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Showing posts from 2017

“If we’re honest, deep inside we all know that there is more.”

A thought by John Bevere from his book, Killing Kryptonite: Destroy What Steals Your Strength (p. 8). Messenger International. Kindle Edition. (Click on the book title to go to Amazon.com to buy the book.)
We opened our presents this year on Christmas Eve and we had so much fun.Especially watching our five-year-old granddaughter open hers.She would open one and be so thankful and excited and then it was on to the next one.Of course, we adults were more mature but it was also true of us.We all believe that the next gift is the one but we find that it isn’t.
John says, “If we’re honest, deep inside we all know that there is more. The true satisfaction every man and woman longs for, whether they realize it or not, can only be found in an intimate relationship with our Creator. No matter what you think about God, He is your deepest yearning. The contentment and fulfillment all human beings seek can only be found in reuniting with our Creator.”
Oh, we try to make the other gifts make us happy…

“What you resist tends to persist!”

A thought by David Jeremiah from his book, What to Do When You Don't Know What to Do (p. 54). David C. Cook. Kindle Edition. (Click on the book title to go to Amazon.com to buy the book.)
Ok, did you get what you wanted for Christmas?We were at our daughter, son-in-law and two granddaughters home for Christmas.One morning I was out at Starbucks reading my newspapers and I got a call, my wife Margaret asked me to go to Dunkin Donuts and get a dozen donuts. Now I love donuts, I don’t eat donuts anymore, I had at least two donuts.Christmas is the time to get what we want but here comes New Years and that is a different story, isn’t it?We now need to deal with temptation and how to handle it.
David says, “The way to deal with temptation is not to grit our teeth and make up our minds that we will not do a certain thing. The key is to fill our minds with other things.”
He continues, “Instead of resisting, refocus.  The more you fight a feeling, the more it grabs you. What you resist tends …

“The names you allow to label you often title the scripts you live by.”

A thought by Chris Hodge from his book, The Daniel Dilemma: How to Stand Firm and Love Well in a Culture of Compromise (Kindle Locations 549-550). Thomas Nelson. Kindle Edition. (Click on the book title to go to Amazon.com to buy the book.) What is your name?  Do you like it?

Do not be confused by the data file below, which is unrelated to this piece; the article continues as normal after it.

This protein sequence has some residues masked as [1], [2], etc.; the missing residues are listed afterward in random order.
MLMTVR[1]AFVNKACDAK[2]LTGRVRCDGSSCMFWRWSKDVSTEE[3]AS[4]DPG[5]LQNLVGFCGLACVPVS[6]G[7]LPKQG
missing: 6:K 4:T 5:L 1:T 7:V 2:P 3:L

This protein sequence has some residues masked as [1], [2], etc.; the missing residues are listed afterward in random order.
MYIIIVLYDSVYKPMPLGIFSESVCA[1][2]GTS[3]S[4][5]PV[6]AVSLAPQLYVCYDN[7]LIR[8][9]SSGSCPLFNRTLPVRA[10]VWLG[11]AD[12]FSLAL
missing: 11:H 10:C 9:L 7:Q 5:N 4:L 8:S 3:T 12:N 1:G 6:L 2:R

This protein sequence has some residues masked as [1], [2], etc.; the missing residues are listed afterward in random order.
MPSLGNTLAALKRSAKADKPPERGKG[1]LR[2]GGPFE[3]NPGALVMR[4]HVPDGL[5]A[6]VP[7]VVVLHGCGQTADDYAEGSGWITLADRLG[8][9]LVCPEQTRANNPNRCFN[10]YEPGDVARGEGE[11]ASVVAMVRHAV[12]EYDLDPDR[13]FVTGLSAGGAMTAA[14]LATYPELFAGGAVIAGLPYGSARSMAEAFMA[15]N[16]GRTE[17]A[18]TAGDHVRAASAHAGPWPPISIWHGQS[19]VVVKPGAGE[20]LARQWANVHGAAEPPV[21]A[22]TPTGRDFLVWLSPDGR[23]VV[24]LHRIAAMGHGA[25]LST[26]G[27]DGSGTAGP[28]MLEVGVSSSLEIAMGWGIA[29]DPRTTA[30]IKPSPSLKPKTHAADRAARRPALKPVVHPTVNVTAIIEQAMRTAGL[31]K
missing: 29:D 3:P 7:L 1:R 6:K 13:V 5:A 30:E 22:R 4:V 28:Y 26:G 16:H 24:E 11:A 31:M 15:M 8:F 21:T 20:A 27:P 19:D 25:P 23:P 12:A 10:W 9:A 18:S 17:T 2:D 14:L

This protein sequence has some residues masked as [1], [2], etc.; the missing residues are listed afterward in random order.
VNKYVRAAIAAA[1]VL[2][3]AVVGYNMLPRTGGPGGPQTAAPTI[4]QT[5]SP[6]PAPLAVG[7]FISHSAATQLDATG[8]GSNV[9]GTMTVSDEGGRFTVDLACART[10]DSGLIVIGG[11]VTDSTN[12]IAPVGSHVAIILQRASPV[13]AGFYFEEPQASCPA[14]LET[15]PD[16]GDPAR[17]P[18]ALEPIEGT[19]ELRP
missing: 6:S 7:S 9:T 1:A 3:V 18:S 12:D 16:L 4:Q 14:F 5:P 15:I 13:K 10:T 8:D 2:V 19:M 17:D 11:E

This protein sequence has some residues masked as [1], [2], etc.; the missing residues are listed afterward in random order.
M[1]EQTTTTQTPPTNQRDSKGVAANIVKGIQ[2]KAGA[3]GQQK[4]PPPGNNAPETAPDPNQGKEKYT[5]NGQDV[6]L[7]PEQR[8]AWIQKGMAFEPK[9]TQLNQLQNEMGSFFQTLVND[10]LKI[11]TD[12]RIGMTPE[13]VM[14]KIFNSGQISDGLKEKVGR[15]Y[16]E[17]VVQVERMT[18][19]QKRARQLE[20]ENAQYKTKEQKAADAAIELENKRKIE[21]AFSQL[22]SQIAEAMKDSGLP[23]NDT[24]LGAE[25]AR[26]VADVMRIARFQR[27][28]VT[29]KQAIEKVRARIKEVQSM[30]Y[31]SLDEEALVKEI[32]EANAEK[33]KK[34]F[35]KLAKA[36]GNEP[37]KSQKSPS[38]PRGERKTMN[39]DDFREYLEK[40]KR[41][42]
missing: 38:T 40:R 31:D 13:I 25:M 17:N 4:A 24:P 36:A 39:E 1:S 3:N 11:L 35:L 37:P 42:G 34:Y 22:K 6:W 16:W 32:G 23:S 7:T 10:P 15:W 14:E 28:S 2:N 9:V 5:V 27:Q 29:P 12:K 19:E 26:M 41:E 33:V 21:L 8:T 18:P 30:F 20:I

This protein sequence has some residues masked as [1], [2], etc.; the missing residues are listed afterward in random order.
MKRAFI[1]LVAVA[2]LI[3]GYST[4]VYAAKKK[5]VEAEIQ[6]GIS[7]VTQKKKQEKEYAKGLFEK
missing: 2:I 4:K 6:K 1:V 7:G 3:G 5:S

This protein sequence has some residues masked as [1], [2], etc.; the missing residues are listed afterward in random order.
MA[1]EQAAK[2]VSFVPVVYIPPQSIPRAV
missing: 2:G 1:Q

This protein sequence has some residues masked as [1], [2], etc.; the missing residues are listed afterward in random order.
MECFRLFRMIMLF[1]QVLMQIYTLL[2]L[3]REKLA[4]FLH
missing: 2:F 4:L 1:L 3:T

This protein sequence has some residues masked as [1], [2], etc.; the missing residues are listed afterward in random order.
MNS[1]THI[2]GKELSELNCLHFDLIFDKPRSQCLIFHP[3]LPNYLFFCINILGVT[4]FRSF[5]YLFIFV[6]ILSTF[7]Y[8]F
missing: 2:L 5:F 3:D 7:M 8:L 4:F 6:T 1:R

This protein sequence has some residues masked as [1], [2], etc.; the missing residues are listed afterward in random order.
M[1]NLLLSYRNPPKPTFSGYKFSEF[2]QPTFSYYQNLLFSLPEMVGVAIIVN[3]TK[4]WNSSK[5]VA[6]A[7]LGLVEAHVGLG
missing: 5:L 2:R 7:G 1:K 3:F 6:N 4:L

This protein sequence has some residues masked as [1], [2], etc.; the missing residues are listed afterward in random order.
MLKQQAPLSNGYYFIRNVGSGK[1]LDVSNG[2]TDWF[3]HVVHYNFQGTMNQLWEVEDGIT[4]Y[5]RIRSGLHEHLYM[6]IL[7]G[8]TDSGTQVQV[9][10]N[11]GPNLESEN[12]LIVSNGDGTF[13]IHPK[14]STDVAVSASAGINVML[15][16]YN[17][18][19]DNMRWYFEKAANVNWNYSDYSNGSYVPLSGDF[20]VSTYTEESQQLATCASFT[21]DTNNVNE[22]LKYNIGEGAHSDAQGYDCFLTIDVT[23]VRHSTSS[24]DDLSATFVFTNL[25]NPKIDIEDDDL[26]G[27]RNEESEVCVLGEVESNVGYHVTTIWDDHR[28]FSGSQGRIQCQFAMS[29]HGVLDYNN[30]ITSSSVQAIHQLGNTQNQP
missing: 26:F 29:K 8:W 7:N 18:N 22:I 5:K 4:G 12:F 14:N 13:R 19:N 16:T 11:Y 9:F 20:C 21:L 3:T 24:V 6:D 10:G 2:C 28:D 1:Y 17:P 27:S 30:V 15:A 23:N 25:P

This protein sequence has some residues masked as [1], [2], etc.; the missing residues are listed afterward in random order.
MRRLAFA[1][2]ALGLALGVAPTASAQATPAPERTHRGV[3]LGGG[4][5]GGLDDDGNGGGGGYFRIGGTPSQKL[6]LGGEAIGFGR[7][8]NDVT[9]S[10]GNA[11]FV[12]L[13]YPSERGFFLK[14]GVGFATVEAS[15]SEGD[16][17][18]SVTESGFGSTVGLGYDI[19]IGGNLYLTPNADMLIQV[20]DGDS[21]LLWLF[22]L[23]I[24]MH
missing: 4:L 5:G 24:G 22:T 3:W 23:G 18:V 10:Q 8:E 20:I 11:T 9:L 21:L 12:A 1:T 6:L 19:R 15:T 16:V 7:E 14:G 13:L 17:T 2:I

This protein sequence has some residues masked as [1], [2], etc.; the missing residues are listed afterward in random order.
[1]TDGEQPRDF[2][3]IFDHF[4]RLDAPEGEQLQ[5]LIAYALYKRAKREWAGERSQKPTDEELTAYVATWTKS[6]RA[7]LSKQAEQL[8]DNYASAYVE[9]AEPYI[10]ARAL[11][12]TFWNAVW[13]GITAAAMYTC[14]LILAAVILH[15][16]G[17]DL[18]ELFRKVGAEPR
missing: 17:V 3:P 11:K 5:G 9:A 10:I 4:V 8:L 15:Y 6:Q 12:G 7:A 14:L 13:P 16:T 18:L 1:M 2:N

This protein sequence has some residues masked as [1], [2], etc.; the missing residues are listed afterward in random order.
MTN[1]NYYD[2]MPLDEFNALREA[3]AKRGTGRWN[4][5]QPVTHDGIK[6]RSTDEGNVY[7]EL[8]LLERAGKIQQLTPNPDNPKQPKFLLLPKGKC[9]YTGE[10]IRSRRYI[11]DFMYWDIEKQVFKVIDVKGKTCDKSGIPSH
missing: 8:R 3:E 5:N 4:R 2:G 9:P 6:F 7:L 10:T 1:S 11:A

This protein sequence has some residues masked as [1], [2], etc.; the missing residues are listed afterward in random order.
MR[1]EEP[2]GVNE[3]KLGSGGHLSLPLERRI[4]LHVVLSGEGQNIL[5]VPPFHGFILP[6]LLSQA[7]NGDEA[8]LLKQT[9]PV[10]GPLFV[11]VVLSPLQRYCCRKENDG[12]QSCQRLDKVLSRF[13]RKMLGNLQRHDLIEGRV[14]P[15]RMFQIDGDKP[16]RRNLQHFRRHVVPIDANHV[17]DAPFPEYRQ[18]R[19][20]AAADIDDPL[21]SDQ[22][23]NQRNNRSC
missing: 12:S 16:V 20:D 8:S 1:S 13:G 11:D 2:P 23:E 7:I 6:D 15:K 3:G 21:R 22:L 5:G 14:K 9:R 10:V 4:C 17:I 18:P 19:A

Chris says, “Of course, we all have names. Whether or not we reflect the characteristics of our given names at birth is not the point. What matters most is the name we have written on our hearts and minds. It’s what we believe about ourselves and then live out.
“Maybe you were labeled ‘stupid’ or ‘fat’ as a kid, and despite earning a college degree or running 5Ks, you still see yourself based on those childhood labels.Perhaps you’ve let sickness define you. Cancer or diabetes or MS is not only your disease, but it’s also become your identity.You might let your relationships define you. You’re a husband or wife, an ex, a sister or brother, a boss, an employee.You may have let circumstances determine your name. Mayb…

“God made so little of his Son’s coming.”

A thought by Max Lucado from his book, Because of Bethlehem (with Bonus Content): Love Is Born, Hope Is Here (p. 132). Thomas Nelson. Kindle Edition. (Click on the book title to go to Amazon.com to buy the book.)
We, parents and grandparents, make such big deals of birthdays, don’t we?But what about God the Father?
Max says, “God made so little of his Son’s coming. He didn’t even circle the date on the calendar. Ancient Christmases bounced from date to date before landing on December 25. Some early leaders favored dates in March. For centuries, the Eastern Orthodox church celebrated Christmas on January 6, and some still do. Only in the fourth century did the church choose December 25 as the date to celebrate Jesus’ coming. We’ve made bigger deals out of lesser comings. How could this be? No exact date of birth. No hoopla at his birth. Is this a mistake?Or is this the message?
“Maybe your life resembles a Bethlehem stable. Crude in some spots, smelly in others. Not much glamour. Not alw…

“A remarkable gift can arrive in an unremarkable package.”

A thought by Max Lucado from his book, Because of Bethlehem (with Bonus Content): Love Is Born, Hope Is Here (p. 108). Thomas Nelson. Kindle Edition. (Click on the book title to go to Amazon.com to buy the book.)
Have you ever given a significant gift that you wrapped in an ordinary box so they wouldn’t guess what it was?It was an incredible gift that you gave them to show them you loved them.And they were really surprised.  It's a fact, “a remarkable gift can arrive in an unremarkable package.”
Max says, “One did in Bethlehem.  No one expected God to come the way he did.”
Max later says, “He entered the world not to demand our allegiance but to display his affection.”
He continues, “Jesus descended the ladder of incarnation one rung at a time. In nature, God. He did not grasp equality with God. He made himself nothing. He took on the form of a servant. He submitted himself to death. Even death on a cross. Down, down, down, down. From heaven’s crown to Bethlehem’s cradle to Jerusalem’…